The sky is falling, the sky is falling and I must tell the king! So said Chicken Licken.
Sam Mendes’ take on James Bond’s 50th film anniversary owes as much to the darker tales of childhood and Grimm as it owes to Ian Fleming or to the previous movies in the franchise.
It also owes quite a lot to the Lord of the Rings and Harry Potter films, in that there are no martinis, remarkably little sex and a whole bunch of stuff that will thrill young men, but may annoy others.
Assuming Mendes has made a choice to make everyone look so very tired and cranky, that feels like a weird decision. Daniel Craig and Judi Dench both look beyond exhaustion and into the early moments at the mortician’s beauty parlour.
Is stark and overaged the opposite of airbrushed? That’s how everyone is, here.
The only real light is in the shiny moments of product placement, when objects glow.
The early scenes in Istanbul, Turkey feature fabulous chase and action sequences. Then, it all goes a bit doom and gloom.
Daniel Craig has reinvented Bond and for much of the movie, you can’t take your eyes off him. It takes ages before you get Javier Bardem as villain Silva and his peroxide-lightened hair (with matching eyebrows) looks bizarre.
Judi Dench is terrific as M. Albert Finney as Kincade and Ben Whishaw as Q have excellent scenes. And, after Harry Potter, it’s great to see Ralph Fiennes with a nose, again.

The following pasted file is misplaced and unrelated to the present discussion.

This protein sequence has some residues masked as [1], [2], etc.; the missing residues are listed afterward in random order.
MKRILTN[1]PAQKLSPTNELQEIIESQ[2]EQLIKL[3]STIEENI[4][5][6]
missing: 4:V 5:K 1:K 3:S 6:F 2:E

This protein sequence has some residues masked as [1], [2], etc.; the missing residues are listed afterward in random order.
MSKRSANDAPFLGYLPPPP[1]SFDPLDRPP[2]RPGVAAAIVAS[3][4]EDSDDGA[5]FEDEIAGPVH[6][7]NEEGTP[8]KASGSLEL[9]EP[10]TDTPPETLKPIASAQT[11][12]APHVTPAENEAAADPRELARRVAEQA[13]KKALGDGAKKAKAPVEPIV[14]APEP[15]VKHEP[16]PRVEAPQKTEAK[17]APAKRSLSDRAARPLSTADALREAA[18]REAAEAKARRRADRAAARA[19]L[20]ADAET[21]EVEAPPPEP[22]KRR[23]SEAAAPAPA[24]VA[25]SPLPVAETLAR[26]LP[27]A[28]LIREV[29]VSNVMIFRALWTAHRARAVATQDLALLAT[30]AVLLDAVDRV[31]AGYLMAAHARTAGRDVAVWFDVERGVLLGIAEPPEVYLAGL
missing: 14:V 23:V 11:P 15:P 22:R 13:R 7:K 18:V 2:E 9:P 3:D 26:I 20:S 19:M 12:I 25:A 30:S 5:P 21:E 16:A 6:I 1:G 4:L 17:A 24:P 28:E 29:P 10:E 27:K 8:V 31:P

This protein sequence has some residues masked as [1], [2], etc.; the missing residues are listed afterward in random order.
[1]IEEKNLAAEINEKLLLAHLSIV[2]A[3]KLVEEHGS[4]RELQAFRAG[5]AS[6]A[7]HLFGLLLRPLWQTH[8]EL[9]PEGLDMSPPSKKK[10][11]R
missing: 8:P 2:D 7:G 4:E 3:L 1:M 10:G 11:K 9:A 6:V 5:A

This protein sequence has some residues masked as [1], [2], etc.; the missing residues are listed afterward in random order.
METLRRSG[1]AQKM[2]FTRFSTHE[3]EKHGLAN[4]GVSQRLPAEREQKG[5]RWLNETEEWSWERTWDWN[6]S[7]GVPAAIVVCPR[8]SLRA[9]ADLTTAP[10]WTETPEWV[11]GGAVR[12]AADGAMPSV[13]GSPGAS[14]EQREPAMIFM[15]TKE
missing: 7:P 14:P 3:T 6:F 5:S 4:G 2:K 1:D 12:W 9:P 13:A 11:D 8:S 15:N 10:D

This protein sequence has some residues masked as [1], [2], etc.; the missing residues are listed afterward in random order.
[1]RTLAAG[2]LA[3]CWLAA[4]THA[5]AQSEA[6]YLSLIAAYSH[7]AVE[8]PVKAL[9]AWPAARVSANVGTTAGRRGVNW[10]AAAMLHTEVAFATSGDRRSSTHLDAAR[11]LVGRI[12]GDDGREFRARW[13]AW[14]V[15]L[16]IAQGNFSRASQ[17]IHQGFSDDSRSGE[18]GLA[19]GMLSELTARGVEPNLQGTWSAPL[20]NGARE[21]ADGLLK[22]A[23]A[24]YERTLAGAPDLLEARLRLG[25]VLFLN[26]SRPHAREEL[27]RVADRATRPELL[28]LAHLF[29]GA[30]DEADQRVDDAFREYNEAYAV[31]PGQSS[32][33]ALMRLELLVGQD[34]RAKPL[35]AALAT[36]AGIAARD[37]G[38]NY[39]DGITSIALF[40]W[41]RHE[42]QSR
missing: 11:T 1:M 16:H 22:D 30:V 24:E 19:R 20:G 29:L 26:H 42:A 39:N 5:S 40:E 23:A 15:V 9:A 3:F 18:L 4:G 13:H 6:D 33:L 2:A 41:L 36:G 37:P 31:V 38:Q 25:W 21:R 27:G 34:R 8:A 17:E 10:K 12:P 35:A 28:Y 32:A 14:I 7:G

The Bond gals are Naomie Harris and Berenice Marlohe although both are under-used. Still, there’s a grand shower scene.
I thoroughly enjoyed it although I did sneak looks at my watch often during the whopping 140+ minutes.
There is a lot of homage to the guns and cars made famous by the early Sean Connery Bond movies.
Whether you really like it or not will come down to two things. How much do you like the flights of fancy of Sam Mendes’ films? And how okay are you with movies that reflect our bleak and dark times?
For me, it’s usually enough when things blow up, gadgets get used and car chases happen. Cool stunts on top of trains make my day.
If you use Bond to escape to glamour, you’ll be disappointed. I liked it a lot but my daughter didn’t. She felt the downbeat mood and exhaustion in the faces and bodies of the leading characters made it all just a little too real and annoying.
Adele’s theme song carries the similar bleak mood. That’s what made me think of Chicken Licken. Does the sky actually fall? You’ll need to see the movie to find out. It’s Bond, James, but not as we know it.